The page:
Yoga Possible Treatment For Depression
The World Health Organization reports that mental illness makes up to fifteen percent of disease in the world. Depression and anxiety disorders both contribute to this burden and are associated with low GABA levels. Currently, these disorders have been successfully treated with pharmaceutical agents designed to increase GABA levels.
Using magnetic resonance spectroscopic imaging, the researchers compared the GABA levels of eight subjects prior to and after one hour of yoga, with 11 subjects who did no yoga but instead read for one hour. The researchers found a twenty-seven percent increase in GABA levels in the yoga practitioner group after their session, but no change in the comparison subject group after their reading session. The acquisition of the GABA levels was done using a magnetic resonance spectroscopy technique developed by J. Eric Jensen, PhD, an assistant professor of psychiatry at Harvard Medical School and an associate physicist at McLean Hospital.
According to the researchers, yoga has shown promise in improving symptoms associated with depression, anxiety and epilepsy. "Our findings clearly demonstrate that in experienced yoga practitioners, brain GABA levels increase after a session of yoga," said lead author Chris Streeter, MD, an assistant professor of psychiatry and neurology at BUSM and a research associate at McLean Hospital.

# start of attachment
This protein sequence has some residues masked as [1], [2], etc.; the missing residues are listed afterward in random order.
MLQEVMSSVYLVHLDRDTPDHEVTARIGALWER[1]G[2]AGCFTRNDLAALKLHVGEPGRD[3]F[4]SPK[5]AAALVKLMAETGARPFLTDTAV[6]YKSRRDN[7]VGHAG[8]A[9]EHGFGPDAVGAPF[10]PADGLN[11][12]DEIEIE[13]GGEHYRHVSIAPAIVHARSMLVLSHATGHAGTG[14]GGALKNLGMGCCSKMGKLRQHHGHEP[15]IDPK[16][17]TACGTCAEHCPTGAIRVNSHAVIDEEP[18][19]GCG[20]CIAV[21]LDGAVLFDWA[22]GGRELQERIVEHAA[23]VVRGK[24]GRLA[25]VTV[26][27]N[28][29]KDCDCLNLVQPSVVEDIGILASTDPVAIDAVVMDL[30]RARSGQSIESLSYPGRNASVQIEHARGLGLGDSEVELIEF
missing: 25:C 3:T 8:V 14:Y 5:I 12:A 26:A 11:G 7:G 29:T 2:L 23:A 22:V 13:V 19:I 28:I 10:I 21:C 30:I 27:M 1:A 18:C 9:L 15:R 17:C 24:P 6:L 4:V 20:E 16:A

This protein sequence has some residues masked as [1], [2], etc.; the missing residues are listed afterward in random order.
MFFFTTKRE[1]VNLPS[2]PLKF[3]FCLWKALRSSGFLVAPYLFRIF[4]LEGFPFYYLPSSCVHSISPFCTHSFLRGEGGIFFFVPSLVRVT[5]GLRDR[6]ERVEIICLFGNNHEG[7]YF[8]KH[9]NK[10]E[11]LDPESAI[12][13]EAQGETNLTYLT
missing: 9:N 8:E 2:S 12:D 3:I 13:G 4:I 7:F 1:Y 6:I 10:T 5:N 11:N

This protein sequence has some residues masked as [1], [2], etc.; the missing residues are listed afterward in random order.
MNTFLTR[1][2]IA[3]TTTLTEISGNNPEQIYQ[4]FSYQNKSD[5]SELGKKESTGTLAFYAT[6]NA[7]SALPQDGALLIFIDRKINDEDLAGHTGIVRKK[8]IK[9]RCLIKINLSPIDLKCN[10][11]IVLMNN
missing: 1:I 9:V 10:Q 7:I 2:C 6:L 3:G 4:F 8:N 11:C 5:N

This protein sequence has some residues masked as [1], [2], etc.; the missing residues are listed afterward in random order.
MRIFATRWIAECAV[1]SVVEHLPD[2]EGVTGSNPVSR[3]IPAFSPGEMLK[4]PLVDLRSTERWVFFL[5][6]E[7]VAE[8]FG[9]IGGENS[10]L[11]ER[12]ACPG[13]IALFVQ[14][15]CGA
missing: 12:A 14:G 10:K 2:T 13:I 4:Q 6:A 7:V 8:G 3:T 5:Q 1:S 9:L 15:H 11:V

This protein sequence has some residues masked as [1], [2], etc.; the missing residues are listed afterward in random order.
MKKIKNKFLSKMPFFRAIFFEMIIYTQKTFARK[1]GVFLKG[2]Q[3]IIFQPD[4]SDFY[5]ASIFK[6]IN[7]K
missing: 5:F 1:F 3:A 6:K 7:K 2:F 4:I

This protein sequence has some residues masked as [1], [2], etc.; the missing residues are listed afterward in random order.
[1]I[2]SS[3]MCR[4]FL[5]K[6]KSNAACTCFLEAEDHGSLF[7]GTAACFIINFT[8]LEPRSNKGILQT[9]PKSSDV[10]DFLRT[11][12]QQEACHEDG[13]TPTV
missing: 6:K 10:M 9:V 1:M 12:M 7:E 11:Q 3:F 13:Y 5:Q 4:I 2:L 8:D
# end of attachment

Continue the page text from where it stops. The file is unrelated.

"This study contributes to the understanding of how the GABA system is affected by both pharmacologic and behavioral interventions and will help to guide the development of new treatments for low GABA states," said co-author Domenic Ciraulo, MD, professor and chairman of the department of psychiatry at BUSM.
"The development of an inexpensive, widely available intervention such as yoga that has no side effects but is effective in alleviating the symptoms of disorders associated with low GABA levels has clear public health advantage," added senior author Perry Renshaw, MD, PhD, director of the Brain Imaging Center at Harvard-affiliated McLean Hospital.
This study was supported in part by grants from the national Institute of Drug Abuse; the National Institute on Alcohol Abuse and Alcoholism; the National Center for Research Resources, and the Gennaro Acampora Charity Trust to the Division of Psychiatry, Boston Medical Center.
Contact: Gina DiGravio
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